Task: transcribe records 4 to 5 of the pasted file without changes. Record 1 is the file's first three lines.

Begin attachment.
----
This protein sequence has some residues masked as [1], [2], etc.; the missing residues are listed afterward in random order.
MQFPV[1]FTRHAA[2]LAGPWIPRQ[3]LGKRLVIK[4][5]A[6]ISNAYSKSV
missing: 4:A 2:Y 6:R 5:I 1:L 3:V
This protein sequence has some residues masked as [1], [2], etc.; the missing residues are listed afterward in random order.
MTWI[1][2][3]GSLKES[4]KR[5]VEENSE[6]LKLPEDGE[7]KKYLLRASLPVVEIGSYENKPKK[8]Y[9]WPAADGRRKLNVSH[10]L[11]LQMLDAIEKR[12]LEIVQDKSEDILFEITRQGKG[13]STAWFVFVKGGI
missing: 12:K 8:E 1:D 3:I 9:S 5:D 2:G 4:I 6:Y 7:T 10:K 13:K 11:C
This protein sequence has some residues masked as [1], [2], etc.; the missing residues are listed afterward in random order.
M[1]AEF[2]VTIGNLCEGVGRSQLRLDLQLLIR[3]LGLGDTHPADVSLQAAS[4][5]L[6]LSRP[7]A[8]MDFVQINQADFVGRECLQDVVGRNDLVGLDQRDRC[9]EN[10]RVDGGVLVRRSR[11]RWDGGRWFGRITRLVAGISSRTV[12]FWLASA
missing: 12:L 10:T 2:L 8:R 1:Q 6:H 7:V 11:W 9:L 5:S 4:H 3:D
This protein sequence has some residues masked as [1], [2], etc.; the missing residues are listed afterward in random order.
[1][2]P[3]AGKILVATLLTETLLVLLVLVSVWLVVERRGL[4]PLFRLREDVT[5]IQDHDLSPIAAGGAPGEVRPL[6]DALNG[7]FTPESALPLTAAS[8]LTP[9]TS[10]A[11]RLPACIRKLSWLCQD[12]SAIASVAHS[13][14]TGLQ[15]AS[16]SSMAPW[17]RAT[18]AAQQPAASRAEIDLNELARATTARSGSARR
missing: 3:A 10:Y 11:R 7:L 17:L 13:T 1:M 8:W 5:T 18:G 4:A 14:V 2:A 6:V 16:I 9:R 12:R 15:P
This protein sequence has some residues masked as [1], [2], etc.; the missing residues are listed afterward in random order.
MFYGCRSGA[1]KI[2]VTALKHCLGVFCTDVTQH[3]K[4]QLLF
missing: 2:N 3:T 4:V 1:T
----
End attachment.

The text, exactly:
This protein sequence has some residues masked as [1], [2], etc.; the missing residues are listed afterward in random order.
[1][2]P[3]AGKILVATLLTETLLVLLVLVSVWLVVERRGL[4]PLFRLREDVT[5]IQDHDLSPIAAGGAPGEVRPL[6]DALNG[7]FTPESALPLTAAS[8]LTP[9]TS[10]A[11]RLPACIRKLSWLCQD[12]SAIASVAHS[13][14]TGLQ[15]AS[16]SSMAPW[17]RAT[18]AAQQPAASRAEIDLNELARATTARSGSARR
missing: 3:A 10:Y 11:R 7:L 17:L 13:T 1:M 8:W 5:T 18:G 4:A 14:V 2:A 6:V 16:I 9:R 12:R 15:P
This protein sequence has some residues masked as [1], [2], etc.; the missing residues are listed afterward in random order.
MFYGCRSGA[1]KI[2]VTALKHCLGVFCTDVTQH[3]K[4]QLLF
missing: 2:N 3:T 4:V 1:T